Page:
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Ben Austwick [Film Festival 05.09.10] France movie review thriller drama

Year: 2008
Directors: Nicolas Alberny & Jean Mach
Writers: Nicolas Alberny & Jean Mach
IMDB: link
Trailer: link
Review by: Ben Austwick
Rating: 5 out of 10

A brave attempt to convey an internet-driven revolution filmed on a shoestring budget, 8th Wonderland is an ambitious film that looks at the effect of technological change on society through the use of some unusual techniques. Unfortunately it falls well short of what it wants to be, hampered by a small budget but also its mercurial subject matter.

8th Wonderland is an internet community that aims to become the first online country, asserting itself on the world stage by organising pranks such as putting condom machines in the Vatican, before moving on to organising demonstrations and strikes. As the media begins to take notice this budding internet state gets more aggressive, its members voting to commit acts of terrorist violence, and the responsibilities of power dawn on its idealistic members. This is conveyed almost exclusively through the use of fake news footage and CGI representations of the website's interface, an unusual approach.

An enigmatic organisation, 8th Wonderland seems to exist separate from the world population rather than be part of it, with FBI agents attempting to crack the site and track its discussions. In this it is closer to a secret Al Qaeda website than a social networking forum, and it's a bit puzzling how its diverse, international user base found their way on there in the first place. That the website is presented as a liberal force for change is undermined by its eliteness, an accident of presentation that leaves a huge gap between what we're told it is and what we actually see.

From the talk given by directors Nicholas Alberny and Jean Mach after the film it seems that the script was too old to catch the social networking revolution, the time between its inception and the film being finished so long as to miss not only Twitter but Facebook as well. Even bearing this in mind the 8th Wonderland website is dated, more Usenet than Web 2.0. It's a film that tackles quite new, interesting ideas with a very old-fashioned view of what the internet is.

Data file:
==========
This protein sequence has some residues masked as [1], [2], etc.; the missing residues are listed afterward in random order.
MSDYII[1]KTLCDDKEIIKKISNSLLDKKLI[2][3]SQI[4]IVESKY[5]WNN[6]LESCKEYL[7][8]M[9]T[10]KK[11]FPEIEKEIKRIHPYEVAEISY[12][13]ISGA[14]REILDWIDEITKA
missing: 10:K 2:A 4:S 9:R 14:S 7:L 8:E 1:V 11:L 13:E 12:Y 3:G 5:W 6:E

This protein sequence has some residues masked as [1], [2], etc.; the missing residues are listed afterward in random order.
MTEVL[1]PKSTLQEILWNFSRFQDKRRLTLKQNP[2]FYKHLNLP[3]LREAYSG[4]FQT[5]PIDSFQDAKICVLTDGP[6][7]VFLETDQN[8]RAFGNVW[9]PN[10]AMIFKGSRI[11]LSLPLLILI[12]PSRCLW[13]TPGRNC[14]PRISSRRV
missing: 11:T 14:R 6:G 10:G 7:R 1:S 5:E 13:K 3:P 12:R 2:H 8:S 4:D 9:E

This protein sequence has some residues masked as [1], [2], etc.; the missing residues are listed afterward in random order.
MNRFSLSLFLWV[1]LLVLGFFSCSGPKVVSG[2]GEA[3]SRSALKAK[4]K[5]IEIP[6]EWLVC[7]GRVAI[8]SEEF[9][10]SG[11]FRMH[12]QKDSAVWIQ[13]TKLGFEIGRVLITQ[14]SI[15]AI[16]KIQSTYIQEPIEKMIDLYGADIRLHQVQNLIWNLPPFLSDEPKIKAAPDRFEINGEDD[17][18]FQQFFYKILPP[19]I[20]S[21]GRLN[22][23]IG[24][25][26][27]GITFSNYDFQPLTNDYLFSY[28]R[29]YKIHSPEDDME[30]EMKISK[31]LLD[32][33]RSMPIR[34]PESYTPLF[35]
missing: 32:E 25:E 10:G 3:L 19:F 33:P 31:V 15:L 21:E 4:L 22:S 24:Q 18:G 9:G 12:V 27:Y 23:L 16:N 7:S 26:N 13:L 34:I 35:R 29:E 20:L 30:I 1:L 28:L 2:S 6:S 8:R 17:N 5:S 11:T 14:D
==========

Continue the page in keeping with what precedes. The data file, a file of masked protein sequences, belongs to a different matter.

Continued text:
Presentation is a bit more modern, with individual members represented by their live stream, floating in a carousel on-screen as they discuss their growing influence and what action to take next. It all looks a bit cheap though, and the wisdom of attempting such a CGI-heavy format on a low budget is questionable. A small cast of decent actors is the usual path to success for a low budget movie, and 8th Wonderland's huge cast and sprawling world of internet forums, fake newscasters and fake newsreels is just too ambitious. Some of the acting is terrible, a demonstration outside a factory showcasing some awful forced shouting and indecisively pumped fists.

The directors explained that they originally wanted to have each piece of dialogue on the website spoken by a different actor, but the result was too confusing so they reverted to the still quite large cast that drives its internet revolution. This compromise is indicative of why 8th Wonderland fails, the website's tiny user base feeling unrealistic while the narrative is still confused by a large and inexperienced cast. This ambitious, sprawling film has some interesting ideas behind it, but has fudged its presentation of the internet while not actually seeming to understand it in the first place. In that it fails decisively, and the overall feeling of cheapness just serves to make things worse.

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Gaius (8 years ago) Reply

The movie being a fail doesn't mean the idea can't become a reality. I invite you to join the first website 8thWonderland(a second version is in developpment by a team you can find on skype if you ask me)
Your welcome in our organisation. See you soon.

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